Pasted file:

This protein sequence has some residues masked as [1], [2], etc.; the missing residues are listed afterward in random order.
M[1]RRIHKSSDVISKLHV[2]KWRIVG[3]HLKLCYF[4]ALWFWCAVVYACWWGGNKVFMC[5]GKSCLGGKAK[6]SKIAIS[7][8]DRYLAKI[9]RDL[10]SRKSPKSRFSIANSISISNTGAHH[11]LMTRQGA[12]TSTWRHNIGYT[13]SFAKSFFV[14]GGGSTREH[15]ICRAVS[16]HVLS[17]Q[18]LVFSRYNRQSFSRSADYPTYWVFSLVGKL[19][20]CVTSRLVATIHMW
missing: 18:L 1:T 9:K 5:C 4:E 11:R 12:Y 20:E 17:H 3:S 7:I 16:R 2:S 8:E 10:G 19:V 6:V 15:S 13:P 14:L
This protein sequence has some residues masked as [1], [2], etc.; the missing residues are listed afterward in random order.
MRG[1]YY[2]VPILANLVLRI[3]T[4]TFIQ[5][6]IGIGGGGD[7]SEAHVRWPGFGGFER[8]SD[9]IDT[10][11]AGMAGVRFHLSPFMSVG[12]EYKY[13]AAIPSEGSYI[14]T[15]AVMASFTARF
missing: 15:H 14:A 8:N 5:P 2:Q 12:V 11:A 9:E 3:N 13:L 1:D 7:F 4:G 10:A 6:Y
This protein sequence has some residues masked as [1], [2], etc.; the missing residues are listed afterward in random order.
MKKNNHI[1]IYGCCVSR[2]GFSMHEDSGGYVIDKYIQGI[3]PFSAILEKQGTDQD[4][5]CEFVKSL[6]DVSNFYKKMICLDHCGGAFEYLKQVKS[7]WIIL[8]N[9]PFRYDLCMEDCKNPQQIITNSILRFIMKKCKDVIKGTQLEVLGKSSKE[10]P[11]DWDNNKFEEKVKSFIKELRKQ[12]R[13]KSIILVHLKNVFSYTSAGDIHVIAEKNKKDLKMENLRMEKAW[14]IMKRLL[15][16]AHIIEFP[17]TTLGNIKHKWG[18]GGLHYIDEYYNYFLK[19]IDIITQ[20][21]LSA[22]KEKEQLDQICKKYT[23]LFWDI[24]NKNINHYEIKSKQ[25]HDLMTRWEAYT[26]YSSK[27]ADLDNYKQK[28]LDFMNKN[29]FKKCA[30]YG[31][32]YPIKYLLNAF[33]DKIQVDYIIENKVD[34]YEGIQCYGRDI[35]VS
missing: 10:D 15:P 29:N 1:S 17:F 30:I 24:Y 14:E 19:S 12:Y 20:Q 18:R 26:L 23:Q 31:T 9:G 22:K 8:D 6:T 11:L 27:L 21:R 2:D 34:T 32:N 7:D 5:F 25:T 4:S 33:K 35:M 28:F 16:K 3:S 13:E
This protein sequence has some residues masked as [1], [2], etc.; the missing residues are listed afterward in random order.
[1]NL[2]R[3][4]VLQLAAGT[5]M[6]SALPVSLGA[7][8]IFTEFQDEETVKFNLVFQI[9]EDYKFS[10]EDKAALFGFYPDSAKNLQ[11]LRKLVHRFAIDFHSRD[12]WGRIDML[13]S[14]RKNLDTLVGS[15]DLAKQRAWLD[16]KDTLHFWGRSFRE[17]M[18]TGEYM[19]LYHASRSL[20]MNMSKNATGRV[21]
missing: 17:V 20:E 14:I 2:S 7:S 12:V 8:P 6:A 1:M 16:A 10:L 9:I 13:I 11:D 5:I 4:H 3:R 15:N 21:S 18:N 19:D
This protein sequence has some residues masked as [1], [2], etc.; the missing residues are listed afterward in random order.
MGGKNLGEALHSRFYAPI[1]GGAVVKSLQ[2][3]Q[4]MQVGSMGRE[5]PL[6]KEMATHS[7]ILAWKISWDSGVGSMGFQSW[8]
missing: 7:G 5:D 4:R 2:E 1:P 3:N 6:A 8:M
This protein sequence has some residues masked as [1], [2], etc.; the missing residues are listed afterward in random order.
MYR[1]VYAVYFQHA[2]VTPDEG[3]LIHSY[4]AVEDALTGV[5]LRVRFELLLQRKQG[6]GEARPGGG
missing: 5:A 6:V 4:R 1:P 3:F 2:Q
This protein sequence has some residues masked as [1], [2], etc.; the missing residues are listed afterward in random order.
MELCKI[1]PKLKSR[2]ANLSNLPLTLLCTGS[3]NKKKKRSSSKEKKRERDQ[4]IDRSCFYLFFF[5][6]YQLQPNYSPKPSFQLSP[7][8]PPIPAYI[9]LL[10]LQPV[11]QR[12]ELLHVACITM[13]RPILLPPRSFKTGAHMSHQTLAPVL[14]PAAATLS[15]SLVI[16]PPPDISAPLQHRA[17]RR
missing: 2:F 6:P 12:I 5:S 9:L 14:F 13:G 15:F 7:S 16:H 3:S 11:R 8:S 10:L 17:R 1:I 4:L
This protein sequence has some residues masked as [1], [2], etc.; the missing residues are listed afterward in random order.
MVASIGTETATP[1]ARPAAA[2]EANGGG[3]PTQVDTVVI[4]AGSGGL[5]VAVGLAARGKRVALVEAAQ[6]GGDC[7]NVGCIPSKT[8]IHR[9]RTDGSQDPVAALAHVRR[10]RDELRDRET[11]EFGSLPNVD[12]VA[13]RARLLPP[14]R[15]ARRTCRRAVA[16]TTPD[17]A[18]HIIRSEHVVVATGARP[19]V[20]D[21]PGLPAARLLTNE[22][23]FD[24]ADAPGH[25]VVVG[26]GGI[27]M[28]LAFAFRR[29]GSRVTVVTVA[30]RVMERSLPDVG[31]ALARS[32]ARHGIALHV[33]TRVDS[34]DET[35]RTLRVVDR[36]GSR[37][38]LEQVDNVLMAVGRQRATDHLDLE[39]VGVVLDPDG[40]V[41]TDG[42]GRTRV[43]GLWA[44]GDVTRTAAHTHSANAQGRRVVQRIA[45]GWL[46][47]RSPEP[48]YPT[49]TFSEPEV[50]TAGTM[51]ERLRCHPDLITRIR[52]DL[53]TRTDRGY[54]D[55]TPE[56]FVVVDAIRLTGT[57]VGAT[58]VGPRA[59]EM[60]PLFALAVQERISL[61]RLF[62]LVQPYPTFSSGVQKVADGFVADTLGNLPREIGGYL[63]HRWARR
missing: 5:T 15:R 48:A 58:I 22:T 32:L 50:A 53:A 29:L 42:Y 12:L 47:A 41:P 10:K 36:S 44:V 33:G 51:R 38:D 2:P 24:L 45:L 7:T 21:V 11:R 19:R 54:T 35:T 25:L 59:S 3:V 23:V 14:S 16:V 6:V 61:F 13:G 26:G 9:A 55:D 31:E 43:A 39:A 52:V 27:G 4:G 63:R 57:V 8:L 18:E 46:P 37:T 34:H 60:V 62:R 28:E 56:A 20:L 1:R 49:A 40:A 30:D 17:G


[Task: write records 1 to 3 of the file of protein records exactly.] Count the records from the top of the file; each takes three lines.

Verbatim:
This protein sequence has some residues masked as [1], [2], etc.; the missing residues are listed afterward in random order.
M[1]RRIHKSSDVISKLHV[2]KWRIVG[3]HLKLCYF[4]ALWFWCAVVYACWWGGNKVFMC[5]GKSCLGGKAK[6]SKIAIS[7][8]DRYLAKI[9]RDL[10]SRKSPKSRFSIANSISISNTGAHH[11]LMTRQGA[12]TSTWRHNIGYT[13]SFAKSFFV[14]GGGSTREH[15]ICRAVS[16]HVLS[17]Q[18]LVFSRYNRQSFSRSADYPTYWVFSLVGKL[19][20]CVTSRLVATIHMW
missing: 18:L 1:T 9:K 5:C 4:E 11:R 12:Y 20:E 17:H 3:S 7:I 16:R 2:S 8:E 10:G 19:V 6:V 15:S 13:P 14:L
This protein sequence has some residues masked as [1], [2], etc.; the missing residues are listed afterward in random order.
MRG[1]YY[2]VPILANLVLRI[3]T[4]TFIQ[5][6]IGIGGGGD[7]SEAHVRWPGFGGFER[8]SD[9]IDT[10][11]AGMAGVRFHLSPFMSVG[12]EYKY[13]AAIPSEGSYI[14]T[15]AVMASFTARF
missing: 15:H 14:A 8:N 5:P 2:Q 12:V 11:A 9:E 3:N 13:L 1:D 7:F 4:G 10:A 6:Y
This protein sequence has some residues masked as [1], [2], etc.; the missing residues are listed afterward in random order.
MKKNNHI[1]IYGCCVSR[2]GFSMHEDSGGYVIDKYIQGI[3]PFSAILEKQGTDQD[4][5]CEFVKSL[6]DVSNFYKKMICLDHCGGAFEYLKQVKS[7]WIIL[8]N[9]PFRYDLCMEDCKNPQQIITNSILRFIMKKCKDVIKGTQLEVLGKSSKE[10]P[11]DWDNNKFEEKVKSFIKELRKQ[12]R[13]KSIILVHLKNVFSYTSAGDIHVIAEKNKKDLKMENLRMEKAW[14]IMKRLL[15][16]AHIIEFP[17]TTLGNIKHKWG[18]GGLHYIDEYYNYFLK[19]IDIITQ[20][21]LSA[22]KEKEQLDQICKKYT[23]LFWDI[24]NKNINHYEIKSKQ[25]HDLMTRWEAYT[26]YSSK[27]ADLDNYKQK[28]LDFMNKN[29]FKKCA[30]YG[31][32]YPIKYLLNAF[33]DKIQVDYIIENKVD[34]YEGIQCYGRDI[35]VS
missing: 10:D 15:P 29:N 1:S 17:F 30:I 24:Y 14:E 19:S 12:Y 20:Q 18:R 26:L 23:Q 31:T 9:G 22:K 8:D 6:T 11:L 27:L 21:R 2:D 34:T 32:N 7:D 5:F 25:T 4:S 33:K 35:M 28:F 16:K 3:S 13:E